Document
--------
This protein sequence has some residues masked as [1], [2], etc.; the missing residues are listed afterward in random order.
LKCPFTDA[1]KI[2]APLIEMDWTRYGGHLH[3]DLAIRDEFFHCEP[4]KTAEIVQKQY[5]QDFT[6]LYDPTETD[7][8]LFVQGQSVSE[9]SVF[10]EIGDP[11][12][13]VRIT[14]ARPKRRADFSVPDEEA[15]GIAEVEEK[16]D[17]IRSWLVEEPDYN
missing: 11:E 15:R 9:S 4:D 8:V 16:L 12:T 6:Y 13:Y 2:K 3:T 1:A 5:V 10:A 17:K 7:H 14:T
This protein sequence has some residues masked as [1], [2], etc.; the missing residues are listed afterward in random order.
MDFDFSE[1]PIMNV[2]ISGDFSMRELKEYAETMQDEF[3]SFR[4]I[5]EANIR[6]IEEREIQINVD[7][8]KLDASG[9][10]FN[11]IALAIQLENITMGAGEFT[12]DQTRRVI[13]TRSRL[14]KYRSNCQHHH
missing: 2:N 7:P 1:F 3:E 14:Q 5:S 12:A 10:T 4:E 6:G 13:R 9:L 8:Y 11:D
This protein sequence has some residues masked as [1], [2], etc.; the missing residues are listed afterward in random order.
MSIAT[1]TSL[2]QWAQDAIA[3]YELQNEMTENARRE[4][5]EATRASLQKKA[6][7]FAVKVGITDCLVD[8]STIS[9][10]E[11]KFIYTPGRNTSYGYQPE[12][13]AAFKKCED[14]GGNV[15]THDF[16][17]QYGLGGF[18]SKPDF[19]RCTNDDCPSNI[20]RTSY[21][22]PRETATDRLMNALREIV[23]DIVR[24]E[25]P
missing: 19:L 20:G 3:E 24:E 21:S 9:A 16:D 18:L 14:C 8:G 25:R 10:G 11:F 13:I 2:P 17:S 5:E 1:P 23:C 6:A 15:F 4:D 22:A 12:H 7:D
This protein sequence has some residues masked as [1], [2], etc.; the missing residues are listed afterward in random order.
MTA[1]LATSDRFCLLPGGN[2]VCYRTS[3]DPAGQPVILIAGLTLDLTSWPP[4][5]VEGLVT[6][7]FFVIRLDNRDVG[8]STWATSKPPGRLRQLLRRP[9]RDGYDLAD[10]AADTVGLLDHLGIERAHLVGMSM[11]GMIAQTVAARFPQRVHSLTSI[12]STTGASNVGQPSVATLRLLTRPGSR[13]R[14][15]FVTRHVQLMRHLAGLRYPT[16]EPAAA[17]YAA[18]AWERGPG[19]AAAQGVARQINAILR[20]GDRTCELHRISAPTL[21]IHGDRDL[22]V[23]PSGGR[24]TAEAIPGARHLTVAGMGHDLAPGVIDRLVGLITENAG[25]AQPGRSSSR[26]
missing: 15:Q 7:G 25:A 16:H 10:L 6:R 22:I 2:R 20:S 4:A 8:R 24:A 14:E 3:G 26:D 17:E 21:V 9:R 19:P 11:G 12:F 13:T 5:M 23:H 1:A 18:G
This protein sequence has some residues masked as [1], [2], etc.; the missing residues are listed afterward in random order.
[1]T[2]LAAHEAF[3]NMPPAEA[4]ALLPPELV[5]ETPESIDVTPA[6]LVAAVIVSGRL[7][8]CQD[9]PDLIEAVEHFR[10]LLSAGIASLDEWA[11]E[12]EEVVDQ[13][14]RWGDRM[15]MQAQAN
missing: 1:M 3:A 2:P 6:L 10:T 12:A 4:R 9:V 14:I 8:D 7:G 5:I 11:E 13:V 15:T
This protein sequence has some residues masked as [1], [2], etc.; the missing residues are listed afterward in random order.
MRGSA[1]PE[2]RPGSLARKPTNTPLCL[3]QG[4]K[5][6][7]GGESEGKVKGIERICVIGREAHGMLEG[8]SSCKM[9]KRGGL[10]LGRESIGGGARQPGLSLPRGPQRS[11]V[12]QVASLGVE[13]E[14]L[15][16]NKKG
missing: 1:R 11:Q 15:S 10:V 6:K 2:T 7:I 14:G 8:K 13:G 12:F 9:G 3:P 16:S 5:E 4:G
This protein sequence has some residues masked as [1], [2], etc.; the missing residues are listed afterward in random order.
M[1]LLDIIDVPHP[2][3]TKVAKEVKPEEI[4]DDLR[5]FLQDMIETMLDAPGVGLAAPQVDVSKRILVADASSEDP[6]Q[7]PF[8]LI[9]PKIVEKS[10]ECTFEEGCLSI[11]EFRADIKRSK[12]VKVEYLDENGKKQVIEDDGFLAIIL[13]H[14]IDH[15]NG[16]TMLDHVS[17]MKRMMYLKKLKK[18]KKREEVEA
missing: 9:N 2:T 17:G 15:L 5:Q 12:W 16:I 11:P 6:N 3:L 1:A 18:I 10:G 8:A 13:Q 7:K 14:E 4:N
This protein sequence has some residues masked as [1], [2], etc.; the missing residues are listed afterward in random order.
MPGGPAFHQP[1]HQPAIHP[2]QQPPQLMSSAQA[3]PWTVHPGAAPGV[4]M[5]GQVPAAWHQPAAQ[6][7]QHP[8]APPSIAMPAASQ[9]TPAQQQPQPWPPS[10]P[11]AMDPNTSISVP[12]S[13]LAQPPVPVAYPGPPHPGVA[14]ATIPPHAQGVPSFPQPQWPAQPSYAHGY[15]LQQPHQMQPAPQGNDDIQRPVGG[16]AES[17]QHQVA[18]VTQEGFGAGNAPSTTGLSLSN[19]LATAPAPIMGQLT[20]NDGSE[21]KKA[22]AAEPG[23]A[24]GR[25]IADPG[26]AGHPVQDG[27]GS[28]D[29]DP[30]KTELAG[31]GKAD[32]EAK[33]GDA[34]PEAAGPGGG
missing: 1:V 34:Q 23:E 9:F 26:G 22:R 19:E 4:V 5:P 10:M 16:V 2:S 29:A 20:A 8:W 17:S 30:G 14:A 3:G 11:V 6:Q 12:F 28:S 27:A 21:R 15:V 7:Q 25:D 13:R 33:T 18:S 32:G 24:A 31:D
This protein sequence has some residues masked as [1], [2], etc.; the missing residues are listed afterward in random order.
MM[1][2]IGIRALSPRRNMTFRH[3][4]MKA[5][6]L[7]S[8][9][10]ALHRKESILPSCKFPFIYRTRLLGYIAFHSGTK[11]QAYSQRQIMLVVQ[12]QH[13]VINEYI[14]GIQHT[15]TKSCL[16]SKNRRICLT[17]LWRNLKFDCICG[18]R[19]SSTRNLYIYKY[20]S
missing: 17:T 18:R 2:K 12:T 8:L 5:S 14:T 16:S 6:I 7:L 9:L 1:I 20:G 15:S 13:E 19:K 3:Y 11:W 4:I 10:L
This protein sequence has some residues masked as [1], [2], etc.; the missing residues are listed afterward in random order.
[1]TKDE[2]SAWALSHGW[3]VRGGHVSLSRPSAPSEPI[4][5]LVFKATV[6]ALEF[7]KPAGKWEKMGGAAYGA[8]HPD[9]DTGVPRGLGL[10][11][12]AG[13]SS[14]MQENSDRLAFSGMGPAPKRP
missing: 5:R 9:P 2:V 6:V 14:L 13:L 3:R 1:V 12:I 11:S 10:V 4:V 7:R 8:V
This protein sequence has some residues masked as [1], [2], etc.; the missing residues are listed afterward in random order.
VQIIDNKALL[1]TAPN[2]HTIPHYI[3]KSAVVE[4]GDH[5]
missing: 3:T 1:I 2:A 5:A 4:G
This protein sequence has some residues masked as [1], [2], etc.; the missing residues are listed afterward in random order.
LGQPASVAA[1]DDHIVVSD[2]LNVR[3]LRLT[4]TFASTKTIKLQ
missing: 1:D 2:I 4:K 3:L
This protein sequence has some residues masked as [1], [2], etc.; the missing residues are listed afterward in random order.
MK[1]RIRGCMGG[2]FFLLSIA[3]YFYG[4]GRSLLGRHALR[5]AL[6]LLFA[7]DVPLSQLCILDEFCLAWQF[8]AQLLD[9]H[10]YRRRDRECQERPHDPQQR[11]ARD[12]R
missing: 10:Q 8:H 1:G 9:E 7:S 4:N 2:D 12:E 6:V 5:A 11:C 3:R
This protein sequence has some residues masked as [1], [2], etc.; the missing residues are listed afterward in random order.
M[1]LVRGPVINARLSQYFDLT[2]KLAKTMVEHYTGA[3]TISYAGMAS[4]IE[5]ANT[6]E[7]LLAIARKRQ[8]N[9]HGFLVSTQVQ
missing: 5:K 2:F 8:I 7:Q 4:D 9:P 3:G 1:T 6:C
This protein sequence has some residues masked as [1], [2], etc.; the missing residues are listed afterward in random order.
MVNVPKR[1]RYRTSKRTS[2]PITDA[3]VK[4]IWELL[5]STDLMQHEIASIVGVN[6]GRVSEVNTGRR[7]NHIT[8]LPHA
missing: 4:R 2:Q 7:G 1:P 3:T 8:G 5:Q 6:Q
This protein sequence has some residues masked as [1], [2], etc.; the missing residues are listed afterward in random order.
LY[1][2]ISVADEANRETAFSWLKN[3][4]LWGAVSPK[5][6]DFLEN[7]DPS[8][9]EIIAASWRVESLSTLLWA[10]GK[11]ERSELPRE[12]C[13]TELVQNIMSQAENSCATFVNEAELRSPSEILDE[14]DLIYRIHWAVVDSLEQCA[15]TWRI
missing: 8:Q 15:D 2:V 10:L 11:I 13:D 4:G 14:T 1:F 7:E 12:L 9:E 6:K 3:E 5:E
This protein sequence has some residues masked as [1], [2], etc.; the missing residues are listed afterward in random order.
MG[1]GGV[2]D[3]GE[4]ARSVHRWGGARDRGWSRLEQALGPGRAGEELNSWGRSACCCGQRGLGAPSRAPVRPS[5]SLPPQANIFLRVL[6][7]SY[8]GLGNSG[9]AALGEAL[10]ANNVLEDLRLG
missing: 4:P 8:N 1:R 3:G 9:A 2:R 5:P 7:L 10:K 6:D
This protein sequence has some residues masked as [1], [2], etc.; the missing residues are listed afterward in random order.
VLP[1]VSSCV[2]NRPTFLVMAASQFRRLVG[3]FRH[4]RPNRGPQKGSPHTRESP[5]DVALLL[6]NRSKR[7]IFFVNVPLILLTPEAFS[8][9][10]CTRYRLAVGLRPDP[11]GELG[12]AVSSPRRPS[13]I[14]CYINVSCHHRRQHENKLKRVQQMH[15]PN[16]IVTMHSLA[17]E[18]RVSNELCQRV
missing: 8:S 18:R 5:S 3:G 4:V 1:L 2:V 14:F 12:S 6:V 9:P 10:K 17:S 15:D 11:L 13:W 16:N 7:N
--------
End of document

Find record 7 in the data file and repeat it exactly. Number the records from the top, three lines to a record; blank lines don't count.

This protein sequence has some residues masked as [1], [2], etc.; the missing residues are listed afterward in random order.
M[1]LLDIIDVPHP[2][3]TKVAKEVKPEEI[4]DDLR[5]FLQDMIETMLDAPGVGLAAPQVDVSKRILVADASSEDP[6]Q[7]PF[8]LI[9]PKIVEKS[10]ECTFEEGCLSI[11]EFRADIKRSK[12]VKVEYLDENGKKQVIEDDGFLAIIL[13]H[14]IDH[15]NG[16]TMLDHVS[17]MKRMMYLKKLKK[18]KKREEVEA
missing: 9:N 2:T 17:G 15:L 5:Q 12:W 16:I 11:P 6:N 3:L 1:A 18:I 10:G 8:A 13:Q 7:K 14:E 4:N